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Am Heart J. 2019 Jan;207:19-26. doi: 10.1016/j.ahj.2018.09.006. Epub 2018 Sep 30.

Admission diagnoses among patients with heart failure: Variation by ACO performance on a measure of risk-standardized acute admission rates.

Author information

1
Yale School of Medicine, New Haven, CT.
2
Center for Outcomes Research and Evaluation, Yale-New Haven Hospital, New Haven, CT.
3
Clover Health, Jersey City, NJ; Section of Cardiovascular Medicine, Department of Internal Medicine, Yale School of Medicine, New Haven, CT.
4
Section of Cardiovascular Medicine, Department of Internal Medicine, Yale School of Medicine, New Haven, CT; Health Research & Educational Trust, Chicago, IL.
5
Center for Outcomes Research and Evaluation, Yale-New Haven Hospital, New Haven, CT; Section of Cardiovascular Medicine, Department of Internal Medicine, Yale School of Medicine, New Haven, CT; Department of Health Policy and Management, Yale School of Public Health, New Haven, CT.
6
Center for Outcomes Research and Evaluation, Yale-New Haven Hospital, New Haven, CT; Department of Pediatrics, Yale University School of Medicine, New Haven, CT.
7
Center for Outcomes Research and Evaluation, Yale-New Haven Hospital, New Haven, CT; Section of Endocrinology, Department of Internal Medicine, Yale School of Medicine, New Haven, CT.
8
Center for Outcomes Research and Evaluation, Yale-New Haven Hospital, New Haven, CT; Section of Cardiovascular Medicine, Department of Internal Medicine, Yale School of Medicine, New Haven, CT. Electronic address: Erica.spatz@yale.edu.

Abstract

BACKGROUND:

A key quality metric for Accountable Care Organizations (ACOs) is the rate of hospitalization among patients with heart failure (HF). Among this patient population, non-HF-related hospitalizations account for a substantial proportion of admissions. Understanding the types of admissions and the distribution of admission types across ACOs of varying performance may provide important insights for lowering admission rates.

METHODS:

We examined admission diagnoses among 220 Medicare Shared Savings Program ACOs in 2013. ACOs were stratified into quartiles by their performance on a measure of unplanned risk-standardized acute admission rates (RSAARs) among patients with HF. Using a previously validated algorithm, we categorized admissions by principal discharge diagnosis into: HF, cardiovascular/non-HF, and noncardiovascular. We compared the mean admission rates by admission type as well as the proportion of admission types across RSAAR quartiles (Q1-Q4).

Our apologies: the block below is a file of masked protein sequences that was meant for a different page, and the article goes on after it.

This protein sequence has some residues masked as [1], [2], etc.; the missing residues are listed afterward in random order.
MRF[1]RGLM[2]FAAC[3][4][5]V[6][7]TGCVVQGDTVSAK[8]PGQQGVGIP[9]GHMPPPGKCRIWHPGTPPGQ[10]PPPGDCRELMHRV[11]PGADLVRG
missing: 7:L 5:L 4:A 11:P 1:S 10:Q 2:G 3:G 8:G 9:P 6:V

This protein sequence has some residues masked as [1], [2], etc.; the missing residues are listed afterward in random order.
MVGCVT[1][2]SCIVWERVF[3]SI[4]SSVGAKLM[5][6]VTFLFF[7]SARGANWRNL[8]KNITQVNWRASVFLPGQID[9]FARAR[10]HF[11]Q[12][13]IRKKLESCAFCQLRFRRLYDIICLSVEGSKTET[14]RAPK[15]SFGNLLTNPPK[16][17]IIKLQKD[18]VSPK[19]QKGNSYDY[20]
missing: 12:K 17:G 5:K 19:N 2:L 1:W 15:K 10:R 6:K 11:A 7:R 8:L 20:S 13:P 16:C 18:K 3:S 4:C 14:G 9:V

RESULTS:

Among 220 ACOs caring for 227,356 patients with HF, the median (IQR) RSAARs per 100 person-years ranged from 64.5 (61.7-67.7) in Q1 (best performers) to 94.0 (90.1-99.9) in Q4 (worst performers). The mean admission rates by admission types for ACOs in Q1 compared with Q4 were as follows: HF admissions: 9.8 (2.2) vs 14.6 (2.8) per 100 person years (P < .0001); cardiovascular/non-HF admissions: 11.1 (1.6) vs 15.9 (2.6) per 100 person-years (P < .0001); and noncardiovascular admissions: 42.7 (5.4) vs 69.6 (11.3) per 100 person-years (P < .0001). The proportion of admission due to HF, cardiovascular/non-HF, and noncardiovascular conditions was 15.4%, 17.5%, and 67.1% in Q1 compared with 14.6%, 15.9%, and 69.4% in Q4 (P < .007).

CONCLUSIONS:

Although ACOs with the best performance on a measure of all-cause admission rates among people with HF tended to have fewer admissions for HF, cardiovascular/non-HF, and noncardiovascular conditions compared with ACOs with the worst performance (highest admission rates), the largest difference in admission rates were for noncardiovascular admission types. Across all ACOs, two-thirds of admissions of patients with HF were for noncardiovascular causes. These findings suggest that comprehensive approaches are needed to reduce the diverse admission types for which HF patients are at risk.

PMID:
30404047
DOI:
10.1016/j.ahj.2018.09.006

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